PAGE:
On the other hand, the Chinese government has been a longtime champion of national sovereignty, defending countries’ rights to handle situations within their own borders. It has its own internal reasons for doing that. However, Brazil’s actions to increase deforestation are a direct violation of its Paris Agreement commitments. If Xi Jinping wants to be the climate champion he’s claiming to be, then he must stand up for the climate.
If the Chinese government is serious about being a climate leader — and this rhetoric is not just a posture to differentiate itself from its American rivals — then it must take a stand to prevent this year’s fires in Brazil from spiraling into a year’s long spate of deforestation. China should take a stand for a sustainable Brazil by supporting efforts to fight the fires. This means both positive measures to source sustainable imports, as well as pressure on the Bolsinaro government. If Chinese leadership is serious about climate change, the most important action it can take on the international stage is to stand up for the Paris Agreement and push Brazil to halt deforestation.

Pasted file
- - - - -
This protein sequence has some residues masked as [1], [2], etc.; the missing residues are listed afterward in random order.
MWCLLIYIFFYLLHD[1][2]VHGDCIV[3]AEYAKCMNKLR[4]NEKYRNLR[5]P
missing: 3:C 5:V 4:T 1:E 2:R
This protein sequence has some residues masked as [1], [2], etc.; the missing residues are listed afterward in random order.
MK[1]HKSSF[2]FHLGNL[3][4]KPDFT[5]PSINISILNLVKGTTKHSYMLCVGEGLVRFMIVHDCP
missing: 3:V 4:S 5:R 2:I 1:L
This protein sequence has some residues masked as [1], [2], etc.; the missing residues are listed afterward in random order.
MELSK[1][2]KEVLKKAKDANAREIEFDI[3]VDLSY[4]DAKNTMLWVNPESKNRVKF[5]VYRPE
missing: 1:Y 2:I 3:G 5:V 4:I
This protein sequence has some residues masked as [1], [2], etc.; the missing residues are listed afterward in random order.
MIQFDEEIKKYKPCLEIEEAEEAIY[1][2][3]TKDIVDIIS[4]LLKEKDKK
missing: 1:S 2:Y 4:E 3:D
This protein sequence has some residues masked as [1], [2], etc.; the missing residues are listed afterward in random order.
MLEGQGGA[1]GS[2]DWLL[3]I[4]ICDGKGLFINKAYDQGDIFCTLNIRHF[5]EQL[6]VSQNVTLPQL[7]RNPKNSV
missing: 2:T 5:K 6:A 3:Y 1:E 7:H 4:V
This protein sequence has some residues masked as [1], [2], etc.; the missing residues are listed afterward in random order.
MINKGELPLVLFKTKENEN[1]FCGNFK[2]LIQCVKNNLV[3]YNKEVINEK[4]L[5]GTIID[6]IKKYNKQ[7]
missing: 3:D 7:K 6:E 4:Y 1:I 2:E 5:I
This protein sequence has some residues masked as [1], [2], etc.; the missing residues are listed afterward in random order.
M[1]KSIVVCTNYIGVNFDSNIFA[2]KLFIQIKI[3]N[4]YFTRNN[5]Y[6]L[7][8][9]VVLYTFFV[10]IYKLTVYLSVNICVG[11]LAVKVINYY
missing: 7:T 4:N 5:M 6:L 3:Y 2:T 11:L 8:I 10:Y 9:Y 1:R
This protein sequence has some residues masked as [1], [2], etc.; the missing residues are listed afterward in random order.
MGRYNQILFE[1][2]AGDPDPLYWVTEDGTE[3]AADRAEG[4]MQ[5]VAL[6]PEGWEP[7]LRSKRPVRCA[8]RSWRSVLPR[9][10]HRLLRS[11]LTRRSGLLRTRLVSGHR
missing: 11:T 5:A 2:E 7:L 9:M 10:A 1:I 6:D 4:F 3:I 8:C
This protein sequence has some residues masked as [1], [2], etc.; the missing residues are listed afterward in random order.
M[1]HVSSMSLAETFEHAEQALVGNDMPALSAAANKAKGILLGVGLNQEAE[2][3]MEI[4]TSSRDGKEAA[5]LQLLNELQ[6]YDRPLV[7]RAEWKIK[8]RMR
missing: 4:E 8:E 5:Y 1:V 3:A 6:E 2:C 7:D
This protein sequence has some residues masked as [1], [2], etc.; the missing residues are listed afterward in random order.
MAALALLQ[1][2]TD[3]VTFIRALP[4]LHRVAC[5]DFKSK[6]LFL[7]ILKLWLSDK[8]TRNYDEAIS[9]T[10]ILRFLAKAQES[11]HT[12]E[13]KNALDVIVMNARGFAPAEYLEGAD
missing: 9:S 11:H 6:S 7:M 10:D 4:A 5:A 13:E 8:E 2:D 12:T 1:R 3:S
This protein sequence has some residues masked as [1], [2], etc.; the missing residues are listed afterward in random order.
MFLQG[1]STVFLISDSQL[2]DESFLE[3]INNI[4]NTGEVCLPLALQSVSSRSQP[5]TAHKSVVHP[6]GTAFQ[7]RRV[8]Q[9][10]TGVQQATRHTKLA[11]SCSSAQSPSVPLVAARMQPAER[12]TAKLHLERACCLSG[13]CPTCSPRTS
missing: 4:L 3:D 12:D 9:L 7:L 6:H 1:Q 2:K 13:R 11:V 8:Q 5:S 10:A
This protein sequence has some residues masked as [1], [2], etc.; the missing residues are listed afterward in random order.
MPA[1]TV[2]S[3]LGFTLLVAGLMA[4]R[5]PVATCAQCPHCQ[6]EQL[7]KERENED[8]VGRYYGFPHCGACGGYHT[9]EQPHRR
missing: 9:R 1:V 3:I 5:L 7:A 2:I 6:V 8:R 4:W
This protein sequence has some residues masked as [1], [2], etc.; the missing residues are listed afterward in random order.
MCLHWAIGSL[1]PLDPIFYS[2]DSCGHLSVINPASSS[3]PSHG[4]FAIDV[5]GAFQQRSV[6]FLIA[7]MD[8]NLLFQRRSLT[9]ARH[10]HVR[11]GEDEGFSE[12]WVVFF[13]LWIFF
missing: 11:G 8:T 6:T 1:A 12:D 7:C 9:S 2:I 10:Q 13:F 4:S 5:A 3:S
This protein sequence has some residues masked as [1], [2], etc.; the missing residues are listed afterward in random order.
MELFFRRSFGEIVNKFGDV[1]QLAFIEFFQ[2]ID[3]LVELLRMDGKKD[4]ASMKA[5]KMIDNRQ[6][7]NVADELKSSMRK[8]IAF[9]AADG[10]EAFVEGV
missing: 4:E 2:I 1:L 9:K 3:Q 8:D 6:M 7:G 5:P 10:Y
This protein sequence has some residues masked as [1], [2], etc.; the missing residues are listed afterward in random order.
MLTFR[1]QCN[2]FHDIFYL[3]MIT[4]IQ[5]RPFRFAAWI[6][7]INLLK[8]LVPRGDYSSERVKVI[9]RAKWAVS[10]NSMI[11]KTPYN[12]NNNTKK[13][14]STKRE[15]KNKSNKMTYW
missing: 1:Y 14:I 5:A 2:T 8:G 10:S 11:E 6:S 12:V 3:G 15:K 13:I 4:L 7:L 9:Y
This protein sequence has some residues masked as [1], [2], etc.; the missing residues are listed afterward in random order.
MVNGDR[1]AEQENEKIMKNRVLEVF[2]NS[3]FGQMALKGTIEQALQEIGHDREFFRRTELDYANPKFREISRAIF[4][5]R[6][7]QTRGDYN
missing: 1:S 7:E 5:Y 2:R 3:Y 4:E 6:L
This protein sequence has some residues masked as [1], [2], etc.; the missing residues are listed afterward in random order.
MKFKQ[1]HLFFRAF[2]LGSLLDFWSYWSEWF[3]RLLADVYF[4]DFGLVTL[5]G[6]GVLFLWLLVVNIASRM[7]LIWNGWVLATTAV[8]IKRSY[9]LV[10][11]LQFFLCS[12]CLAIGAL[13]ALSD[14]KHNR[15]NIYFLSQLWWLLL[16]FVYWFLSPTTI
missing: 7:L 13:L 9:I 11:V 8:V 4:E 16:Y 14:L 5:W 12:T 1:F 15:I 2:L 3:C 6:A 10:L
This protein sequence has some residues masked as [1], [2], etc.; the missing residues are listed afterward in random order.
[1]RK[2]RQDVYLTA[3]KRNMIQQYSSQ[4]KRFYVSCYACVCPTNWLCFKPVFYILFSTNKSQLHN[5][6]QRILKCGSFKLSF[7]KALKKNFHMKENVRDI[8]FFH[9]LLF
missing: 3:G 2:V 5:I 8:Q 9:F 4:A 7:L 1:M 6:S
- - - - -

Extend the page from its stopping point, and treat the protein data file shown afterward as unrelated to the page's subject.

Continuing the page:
After all, actions within Brazil will impact the whole world: China is not excluded. China’s great rivers are fed by the melting glaciers of the Himalayas. China’s Gobi Desert is expanding into its wheat-growing breadbasket. China’s great coastal cities like Shanghai and Guangzhou will be victims or rising seas and more powerful Typhoons. It is time for China to lead on a global issue.